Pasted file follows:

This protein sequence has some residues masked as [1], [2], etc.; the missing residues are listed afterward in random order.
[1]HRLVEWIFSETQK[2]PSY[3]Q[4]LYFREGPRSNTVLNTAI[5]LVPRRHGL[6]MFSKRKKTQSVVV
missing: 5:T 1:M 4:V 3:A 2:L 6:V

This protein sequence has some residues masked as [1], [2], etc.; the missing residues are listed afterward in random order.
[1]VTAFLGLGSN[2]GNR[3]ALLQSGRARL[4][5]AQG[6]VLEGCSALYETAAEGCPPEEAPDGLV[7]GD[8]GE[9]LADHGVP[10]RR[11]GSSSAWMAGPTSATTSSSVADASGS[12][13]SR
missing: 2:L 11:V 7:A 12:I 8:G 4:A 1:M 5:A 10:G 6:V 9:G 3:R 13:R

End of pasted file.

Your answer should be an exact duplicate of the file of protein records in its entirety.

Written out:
This protein sequence has some residues masked as [1], [2], etc.; the missing residues are listed afterward in random order.
[1]HRLVEWIFSETQK[2]PSY[3]Q[4]LYFREGPRSNTVLNTAI[5]LVPRRHGL[6]MFSKRKKTQSVVV
missing: 5:T 1:M 4:V 3:A 2:L 6:V

This protein sequence has some residues masked as [1], [2], etc.; the missing residues are listed afterward in random order.
[1]VTAFLGLGSN[2]GNR[3]ALLQSGRARL[4][5]AQG[6]VLEGCSALYETAAEGCPPEEAPDGLV[7]GD[8]GE[9]LADHGVP[10]RR[11]GSSSAWMAGPTSATTSSSVADASGS[12][13]SR
missing: 2:L 11:V 7:A 12:I 8:G 4:A 1:M 5:A 10:G 6:V 9:G 3:R 13:R